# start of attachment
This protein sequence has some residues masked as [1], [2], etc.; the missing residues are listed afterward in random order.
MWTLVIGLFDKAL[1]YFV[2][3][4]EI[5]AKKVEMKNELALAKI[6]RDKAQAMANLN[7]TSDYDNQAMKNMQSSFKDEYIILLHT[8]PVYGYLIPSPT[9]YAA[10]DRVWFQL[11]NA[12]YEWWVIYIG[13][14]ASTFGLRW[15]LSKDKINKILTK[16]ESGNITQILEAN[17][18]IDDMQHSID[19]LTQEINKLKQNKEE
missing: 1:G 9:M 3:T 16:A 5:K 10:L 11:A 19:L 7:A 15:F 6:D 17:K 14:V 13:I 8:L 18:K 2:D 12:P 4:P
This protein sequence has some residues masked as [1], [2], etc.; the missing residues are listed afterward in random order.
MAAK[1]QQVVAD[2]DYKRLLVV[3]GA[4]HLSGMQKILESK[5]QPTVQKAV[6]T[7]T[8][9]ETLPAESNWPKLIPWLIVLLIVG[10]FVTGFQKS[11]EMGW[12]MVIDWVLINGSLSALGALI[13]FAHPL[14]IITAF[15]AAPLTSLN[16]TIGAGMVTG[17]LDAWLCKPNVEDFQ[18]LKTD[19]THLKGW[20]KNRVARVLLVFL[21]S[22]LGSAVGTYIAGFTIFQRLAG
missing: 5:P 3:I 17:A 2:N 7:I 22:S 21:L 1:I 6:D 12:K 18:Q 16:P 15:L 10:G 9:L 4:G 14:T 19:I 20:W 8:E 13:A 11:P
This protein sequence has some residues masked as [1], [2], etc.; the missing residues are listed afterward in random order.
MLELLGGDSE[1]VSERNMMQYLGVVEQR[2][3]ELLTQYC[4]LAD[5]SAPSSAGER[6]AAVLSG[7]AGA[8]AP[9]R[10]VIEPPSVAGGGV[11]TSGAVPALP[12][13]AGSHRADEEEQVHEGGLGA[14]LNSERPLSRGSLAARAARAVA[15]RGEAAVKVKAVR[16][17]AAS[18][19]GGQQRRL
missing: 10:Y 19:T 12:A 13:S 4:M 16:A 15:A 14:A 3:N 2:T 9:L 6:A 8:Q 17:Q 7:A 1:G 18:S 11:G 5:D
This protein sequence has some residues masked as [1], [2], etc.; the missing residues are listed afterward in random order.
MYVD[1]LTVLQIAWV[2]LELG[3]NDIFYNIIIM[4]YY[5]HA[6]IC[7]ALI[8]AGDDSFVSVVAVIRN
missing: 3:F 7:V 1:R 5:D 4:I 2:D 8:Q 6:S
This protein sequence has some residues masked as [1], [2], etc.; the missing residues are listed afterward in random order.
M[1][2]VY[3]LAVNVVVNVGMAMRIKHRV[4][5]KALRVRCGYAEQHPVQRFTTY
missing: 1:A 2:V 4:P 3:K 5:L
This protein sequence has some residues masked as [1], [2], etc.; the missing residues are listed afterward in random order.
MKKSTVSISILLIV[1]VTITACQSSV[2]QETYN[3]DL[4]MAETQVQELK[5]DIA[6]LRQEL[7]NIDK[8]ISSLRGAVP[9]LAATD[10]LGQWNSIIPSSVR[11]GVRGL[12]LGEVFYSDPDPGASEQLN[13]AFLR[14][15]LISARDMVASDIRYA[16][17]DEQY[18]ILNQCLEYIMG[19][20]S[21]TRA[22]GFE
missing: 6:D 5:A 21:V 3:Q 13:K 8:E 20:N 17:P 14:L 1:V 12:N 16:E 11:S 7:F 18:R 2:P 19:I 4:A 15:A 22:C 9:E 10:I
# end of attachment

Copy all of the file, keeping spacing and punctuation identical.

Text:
This protein sequence has some residues masked as [1], [2], etc.; the missing residues are listed afterward in random order.
MWTLVIGLFDKAL[1]YFV[2][3][4]EI[5]AKKVEMKNELALAKI[6]RDKAQAMANLN[7]TSDYDNQAMKNMQSSFKDEYIILLHT[8]PVYGYLIPSPT[9]YAA[10]DRVWFQL[11]NA[12]YEWWVIYIG[13][14]ASTFGLRW[15]LSKDKINKILTK[16]ESGNITQILEAN[17][18]IDDMQHSID[19]LTQEINKLKQNKEE
missing: 1:G 9:M 3:T 16:A 5:K 10:L 11:A 19:L 7:A 15:F 6:D 17:K 14:V 13:I 8:L 18:K 2:D 12:P 4:P
This protein sequence has some residues masked as [1], [2], etc.; the missing residues are listed afterward in random order.
MAAK[1]QQVVAD[2]DYKRLLVV[3]GA[4]HLSGMQKILESK[5]QPTVQKAV[6]T[7]T[8][9]ETLPAESNWPKLIPWLIVLLIVG[10]FVTGFQKS[11]EMGW[12]MVIDWVLINGSLSALGALI[13]FAHPL[14]IITAF[15]AAPLTSLN[16]TIGAGMVTG[17]LDAWLCKPNVEDFQ[18]LKTD[19]THLKGW[20]KNRVARVLLVFL[21]S[22]LGSAVGTYIAGFTIFQRLAG
missing: 5:P 3:I 17:A 2:N 7:I 22:S 21:L 1:I 6:D 12:K 18:Q 16:P 15:L 10:G 9:L 4:G 14:T 19:I 20:W 8:E 13:A 11:P
This protein sequence has some residues masked as [1], [2], etc.; the missing residues are listed afterward in random order.
MLELLGGDSE[1]VSERNMMQYLGVVEQR[2][3]ELLTQYC[4]LAD[5]SAPSSAGER[6]AAVLSG[7]AGA[8]AP[9]R[10]VIEPPSVAGGGV[11]TSGAVPALP[12][13]AGSHRADEEEQVHEGGLGA[14]LNSERPLSRGSLAARAARAVA[15]RGEAAVKVKAVR[16][17]AAS[18][19]GGQQRRL
missing: 10:Y 19:T 12:A 13:S 4:M 16:A 15:A 14:A 3:N 2:T 9:L 6:A 8:Q 17:Q 7:A 1:G 18:S 11:G 5:D
This protein sequence has some residues masked as [1], [2], etc.; the missing residues are listed afterward in random order.
MYVD[1]LTVLQIAWV[2]LELG[3]NDIFYNIIIM[4]YY[5]HA[6]IC[7]ALI[8]AGDDSFVSVVAVIRN
missing: 3:F 7:V 1:R 5:D 4:I 2:D 8:Q 6:S
This protein sequence has some residues masked as [1], [2], etc.; the missing residues are listed afterward in random order.
M[1][2]VY[3]LAVNVVVNVGMAMRIKHRV[4][5]KALRVRCGYAEQHPVQRFTTY
missing: 1:A 2:V 4:P 3:K 5:L
This protein sequence has some residues masked as [1], [2], etc.; the missing residues are listed afterward in random order.
MKKSTVSISILLIV[1]VTITACQSSV[2]QETYN[3]DL[4]MAETQVQELK[5]DIA[6]LRQEL[7]NIDK[8]ISSLRGAVP[9]LAATD[10]LGQWNSIIPSSVR[11]GVRGL[12]LGEVFYSDPDPGASEQLN[13]AFLR[14][15]LISARDMVASDIRYA[16][17]DEQY[18]ILNQCLEYIMG[19][20]S[21]TRA[22]GFE
missing: 6:D 5:A 21:V 3:Q 13:K 8:E 20:N 17:P 14:L 1:V 12:N 16:E 11:S 7:F 18:R 2:P 19:I 4:A 15:A 22:C 9:E 10:I